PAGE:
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Department of Crop and Soil Science News
A presentation on alternative crop trials will be a highlight of the Malheur County experiment station’s annual Summer Farm Festival and Field Day on July 9.
One of the most promising alternative crops Oregon State University researchers here have experimented with this year is camelina grown without any irrigation.
Employees of the OSU research station near Ontario were harvesting the camelina, a potential biofuel crop, June 30 and researchers said the crop looks good.
Mid-valley farmers may notice a slight accent when they first meet Clare Sullivan, the new crops specialist for the Oregon State University Extension Service.
That’s because she is Canadian, having grown up in Guelph, Ontario, and Vancouver, B.C.
But Sullivan, 30, is excited to be living in the mid-valley and putting her experience in soil nutrients to work, although she admits she will have to get up to speed on the intricacies of growing and harvesting grass seed.
Before residents in southern Oregon overwhelmingly voted to ban genetically modified crops last month, farmers negotiated for months with a biotech company that grows engineered sugar beets near their fields.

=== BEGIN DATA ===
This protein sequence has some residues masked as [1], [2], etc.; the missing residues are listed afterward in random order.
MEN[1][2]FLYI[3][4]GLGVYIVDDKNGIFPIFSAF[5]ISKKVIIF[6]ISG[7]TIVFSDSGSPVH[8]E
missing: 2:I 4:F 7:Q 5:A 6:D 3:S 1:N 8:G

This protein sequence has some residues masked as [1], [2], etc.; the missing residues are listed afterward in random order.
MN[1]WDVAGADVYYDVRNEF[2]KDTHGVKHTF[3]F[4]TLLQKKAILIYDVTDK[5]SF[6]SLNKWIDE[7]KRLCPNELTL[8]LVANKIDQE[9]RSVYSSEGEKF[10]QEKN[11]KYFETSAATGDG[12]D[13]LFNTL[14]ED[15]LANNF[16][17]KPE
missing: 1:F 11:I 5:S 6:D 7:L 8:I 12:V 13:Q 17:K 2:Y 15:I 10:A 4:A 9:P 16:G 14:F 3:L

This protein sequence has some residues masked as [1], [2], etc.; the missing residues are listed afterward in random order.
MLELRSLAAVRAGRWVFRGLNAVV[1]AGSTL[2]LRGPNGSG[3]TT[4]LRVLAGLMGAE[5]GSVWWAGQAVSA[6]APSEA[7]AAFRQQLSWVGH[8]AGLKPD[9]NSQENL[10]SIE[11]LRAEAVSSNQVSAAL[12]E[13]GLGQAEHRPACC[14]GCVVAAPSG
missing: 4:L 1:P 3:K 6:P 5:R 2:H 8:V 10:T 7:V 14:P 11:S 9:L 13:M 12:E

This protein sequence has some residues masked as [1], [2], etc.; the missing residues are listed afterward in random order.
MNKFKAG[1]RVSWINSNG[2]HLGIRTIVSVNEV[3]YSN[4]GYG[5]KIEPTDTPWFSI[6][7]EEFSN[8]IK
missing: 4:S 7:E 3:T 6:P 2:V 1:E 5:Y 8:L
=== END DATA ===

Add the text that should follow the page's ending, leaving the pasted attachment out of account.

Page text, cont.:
Their goal was to set up a system to peacefully coexist, an online mapping database of fields to help growers minimize cross-pollination between engineered and non-engineered crops.
Do you want fries with that? Chances are if you say yes, you may eat a french fry that came from a potato started and developed in the Klamath Basin.
Oregon State University’s Klamath Basin Research and Extension Center (KBREC) is home to innovative new crop varieties, especially potatoes. Every year researchers plant thousands of new types of potatoes. Those thousands of plants are whittled down year after year until, a decade later, a new potato is ready for the market.